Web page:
Our bodies and our souls are our peaceful center. While you and I are alive, we have our bodies. Our connection to the Ground of Being, which is our soul, evidently endures beyond death. Practices that nurture and strengthen our mind’s awareness of our bodies and our soul’s connection to Source help us walk our change journey peacefully.

Some practices to strengthen our body awareness:

  • Work hard. Get sweaty and tired and dirty.
  • Go outside. Feel the sun and wind and rain.
  • Practice yoga or tai chi. Walk or run. Any form of body-aware exercise will do.
  • Find a piece of ground that feels good and go there consistently and frequently.
  • Pay conscious attention to your body, toe to scalp.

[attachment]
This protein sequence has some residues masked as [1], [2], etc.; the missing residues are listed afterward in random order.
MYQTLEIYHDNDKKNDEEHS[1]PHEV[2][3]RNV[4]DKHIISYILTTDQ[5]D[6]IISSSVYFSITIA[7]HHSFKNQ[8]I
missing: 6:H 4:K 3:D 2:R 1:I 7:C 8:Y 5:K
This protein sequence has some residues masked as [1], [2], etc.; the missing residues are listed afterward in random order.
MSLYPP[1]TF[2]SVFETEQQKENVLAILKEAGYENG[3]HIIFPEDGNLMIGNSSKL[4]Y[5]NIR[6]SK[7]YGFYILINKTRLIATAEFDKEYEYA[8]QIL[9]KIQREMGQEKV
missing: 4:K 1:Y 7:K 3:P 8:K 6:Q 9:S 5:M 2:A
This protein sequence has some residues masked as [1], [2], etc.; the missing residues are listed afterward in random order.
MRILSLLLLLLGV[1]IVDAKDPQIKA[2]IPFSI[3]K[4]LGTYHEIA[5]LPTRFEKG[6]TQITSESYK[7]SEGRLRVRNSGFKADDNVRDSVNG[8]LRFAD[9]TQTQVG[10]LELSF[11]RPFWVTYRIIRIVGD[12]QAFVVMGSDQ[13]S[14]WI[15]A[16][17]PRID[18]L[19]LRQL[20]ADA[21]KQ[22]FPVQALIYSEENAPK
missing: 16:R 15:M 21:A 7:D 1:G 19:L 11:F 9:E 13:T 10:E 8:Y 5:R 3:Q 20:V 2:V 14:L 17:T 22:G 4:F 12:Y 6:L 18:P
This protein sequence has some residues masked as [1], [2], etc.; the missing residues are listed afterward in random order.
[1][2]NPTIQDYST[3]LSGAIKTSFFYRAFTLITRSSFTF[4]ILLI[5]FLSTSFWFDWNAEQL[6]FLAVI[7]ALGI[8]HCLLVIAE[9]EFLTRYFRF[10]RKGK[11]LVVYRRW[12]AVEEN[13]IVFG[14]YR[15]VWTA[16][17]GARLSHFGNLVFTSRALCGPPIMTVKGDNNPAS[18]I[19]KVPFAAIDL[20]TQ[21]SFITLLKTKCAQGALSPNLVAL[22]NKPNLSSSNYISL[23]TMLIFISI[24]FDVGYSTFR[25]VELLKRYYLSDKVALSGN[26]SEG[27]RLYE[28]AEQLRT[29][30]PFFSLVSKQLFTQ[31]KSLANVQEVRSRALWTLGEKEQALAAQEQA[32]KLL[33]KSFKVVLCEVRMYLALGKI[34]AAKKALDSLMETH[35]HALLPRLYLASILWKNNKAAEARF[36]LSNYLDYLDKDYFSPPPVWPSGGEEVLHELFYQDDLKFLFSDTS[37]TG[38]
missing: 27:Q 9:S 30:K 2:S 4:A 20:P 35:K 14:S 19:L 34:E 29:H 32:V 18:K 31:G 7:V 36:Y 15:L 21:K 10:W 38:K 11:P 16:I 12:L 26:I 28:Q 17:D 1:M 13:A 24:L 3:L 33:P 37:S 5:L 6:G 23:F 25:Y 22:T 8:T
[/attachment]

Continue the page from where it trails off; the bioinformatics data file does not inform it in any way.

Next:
• Eat mindfully.
  • Forego alcohol and other distracting habits, for now.

Some practices to strengthen our soul’s connection to the Ground of Being:

  • Pray honestly. Tell God how you feel and what you want.
  • Engage in ritual, first thing in the morning and throughout the day.
  • Say “thank you” frequently — to yourself, to others, and to the Universe.
  • Meditate. Pay attention to your breath moving in and out.
  • Eliminate distractions. Keep a Sabbath day.

Change is life. Life is change. How do you stay peaceful in the midst of change?

If you’re feeling pushed around by change and loss, I can help. Contact me to schedule a complimentary one-hour clarity conversation. I’d love to talk with you!

Photo credit:


Christmas is God Becoming Meat